Recently there have been some questions and discussions about python based expression functions and how parameters like usesGeometry  need to be used. So I thought I’d quickly write down how this works.

There is some intelligence

If the geometry or a column is passed in as a parameter you do not need to request it manually, you can even specify explicitly that you do not require the geometry or a column here.

@qgsfunction(args='auto', group='Custom', usesGeometry=False, referencedColumns=[])
def my_buffer(geom, distance, feature, parent):
    return geom.buffer(distance, 5)

We can still call it within an expression by writing

my_buffer($geometry, "impact_radius")

The expression engine will do the appropriate thing and request the geometry and attributes automatically.

Hardcoded parameters

We can also write the function the following way. The difference is, that we will only ever be able to use it for this layer because it’s not portable. But sometimes there might be a good reason for doing that.

@qgsfunction(args='auto', group='Custom', usesGeometry=True, referencedColumns=['impact_radius'])
def impact_radius_buffered_geometry(feature, parent):
    if feature.geometry():
        return feature.geometry().buffer(feature['impact_radius'], 5)
        return None

Notice that the geometry and columns were mentioned in two places. The decorator (usesGeometry=True  and referencedColumns=[‘impact_radius’]) as well as within the function body with feature.geometry()  and feature[‘impact_radius’] .
Also notice that it was checked if the feature actually does have a geometry. with if feature.geometry() . It’s a common pitfall, that sometimes features with a NULL geometry suddenly make expression functions fail. It’s very easy to oversee this in development and then hard to track down in a production environment. Better stay on the safe side.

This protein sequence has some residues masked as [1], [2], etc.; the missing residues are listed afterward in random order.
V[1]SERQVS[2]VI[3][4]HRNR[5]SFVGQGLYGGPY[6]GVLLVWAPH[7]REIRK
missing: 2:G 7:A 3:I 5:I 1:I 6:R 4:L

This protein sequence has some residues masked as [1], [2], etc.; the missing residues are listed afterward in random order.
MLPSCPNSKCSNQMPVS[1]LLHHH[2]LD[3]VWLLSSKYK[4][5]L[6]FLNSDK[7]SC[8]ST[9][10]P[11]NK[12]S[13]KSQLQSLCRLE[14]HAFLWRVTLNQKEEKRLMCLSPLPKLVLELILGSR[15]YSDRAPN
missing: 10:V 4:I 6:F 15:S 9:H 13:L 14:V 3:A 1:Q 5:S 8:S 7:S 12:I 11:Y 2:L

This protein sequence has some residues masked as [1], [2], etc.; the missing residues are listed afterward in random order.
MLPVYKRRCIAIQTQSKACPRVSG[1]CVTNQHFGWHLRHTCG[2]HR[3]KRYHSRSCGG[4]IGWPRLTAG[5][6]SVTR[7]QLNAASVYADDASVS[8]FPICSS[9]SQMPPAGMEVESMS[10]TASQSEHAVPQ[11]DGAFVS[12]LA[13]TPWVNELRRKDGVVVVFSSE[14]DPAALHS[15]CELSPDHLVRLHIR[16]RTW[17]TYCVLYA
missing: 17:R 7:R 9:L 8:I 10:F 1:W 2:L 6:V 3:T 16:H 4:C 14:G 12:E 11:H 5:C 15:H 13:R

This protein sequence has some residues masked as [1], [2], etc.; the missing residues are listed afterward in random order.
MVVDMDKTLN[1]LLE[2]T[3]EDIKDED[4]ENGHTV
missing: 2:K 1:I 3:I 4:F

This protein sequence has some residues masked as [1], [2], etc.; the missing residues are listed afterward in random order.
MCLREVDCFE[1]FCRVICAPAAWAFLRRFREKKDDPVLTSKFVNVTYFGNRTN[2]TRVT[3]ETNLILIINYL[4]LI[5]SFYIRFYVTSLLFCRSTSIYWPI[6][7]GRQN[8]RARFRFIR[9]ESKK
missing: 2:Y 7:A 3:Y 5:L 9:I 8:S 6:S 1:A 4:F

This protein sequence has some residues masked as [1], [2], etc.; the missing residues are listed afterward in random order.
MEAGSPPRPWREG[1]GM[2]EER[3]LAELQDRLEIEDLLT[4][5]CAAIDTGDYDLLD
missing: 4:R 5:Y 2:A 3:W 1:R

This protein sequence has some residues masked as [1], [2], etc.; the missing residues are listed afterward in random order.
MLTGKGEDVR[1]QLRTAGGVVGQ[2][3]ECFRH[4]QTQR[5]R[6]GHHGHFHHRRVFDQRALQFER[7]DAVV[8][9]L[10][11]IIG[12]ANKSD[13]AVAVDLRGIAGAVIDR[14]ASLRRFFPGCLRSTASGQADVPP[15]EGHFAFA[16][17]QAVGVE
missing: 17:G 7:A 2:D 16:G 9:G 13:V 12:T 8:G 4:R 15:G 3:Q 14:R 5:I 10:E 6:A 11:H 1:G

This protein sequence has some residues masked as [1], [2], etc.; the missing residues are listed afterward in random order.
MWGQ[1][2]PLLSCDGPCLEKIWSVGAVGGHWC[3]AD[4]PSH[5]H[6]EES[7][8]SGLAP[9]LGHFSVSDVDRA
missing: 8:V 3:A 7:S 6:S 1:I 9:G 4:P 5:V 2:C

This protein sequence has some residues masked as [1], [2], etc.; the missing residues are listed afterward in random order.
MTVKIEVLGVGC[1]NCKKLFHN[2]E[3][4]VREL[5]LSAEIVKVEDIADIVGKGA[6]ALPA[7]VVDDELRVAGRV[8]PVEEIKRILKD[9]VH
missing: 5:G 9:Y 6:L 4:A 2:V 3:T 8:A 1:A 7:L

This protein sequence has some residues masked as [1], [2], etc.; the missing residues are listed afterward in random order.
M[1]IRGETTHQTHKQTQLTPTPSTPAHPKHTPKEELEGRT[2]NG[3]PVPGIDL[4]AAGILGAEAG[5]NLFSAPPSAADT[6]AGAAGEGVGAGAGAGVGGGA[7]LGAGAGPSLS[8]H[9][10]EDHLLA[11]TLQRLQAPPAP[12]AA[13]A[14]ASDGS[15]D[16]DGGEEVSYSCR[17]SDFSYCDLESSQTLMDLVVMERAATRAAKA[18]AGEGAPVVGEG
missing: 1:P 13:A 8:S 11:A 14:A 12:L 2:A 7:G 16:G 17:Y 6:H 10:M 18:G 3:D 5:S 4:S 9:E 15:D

When you call this from an expression, you will call it the following way.


Require all attributes

Sometimes it’s required to actually make sure that you have all attributes available. In this case you can specify [QgsFeatureRequest.ALL_ATTRIBUTES].
The following expression generates a list of all attributes of a feature, separated by a , . For this it obviously requires access to all attributes:

@qgsfunction(args='auto', group='Custom', referencedColumns=[QgsFeatureRequest.ALL_ATTRIBUTES])
def concat_attributes(feature, parent):
    my_string = ', '.join([str(attr) for attr in feature.attributes()])
    return my_string

Break it down

  • If you don’t hardcode attributes or the geometry inside your function, specify usesGeometry=False, referencedColumns=[] . As a rule of thumb, prefer to do things this way, this makes it easier to reuse functions in the future.
  • If you do hardcode geometry or attributes, specify this manually.


lesgeotrucs · 2017-05-17 at 12:14

Hi Matthias,
I think people would be interested in how to get variable from context.
Could you add an exemple ?
It’s very nice new feature. Thanks a lot.

Etienne · 2017-05-19 at 13:01

Thanks for these hints. Is-it possible to provide our own python expressions in a plugin and to display them in the QGIS window ? Thanks

    Etienne · 2017-05-22 at 08:48

    I’m answering my own question. There is nothing special to do. Just use the decorator in your plugin and it works, an expression is added by the plugin.

Davince · 2019-10-11 at 10:58

Thank you very much fro such useful hints, still valid in 2019, just got to know of the Qqgs decorators after the foss4g conf

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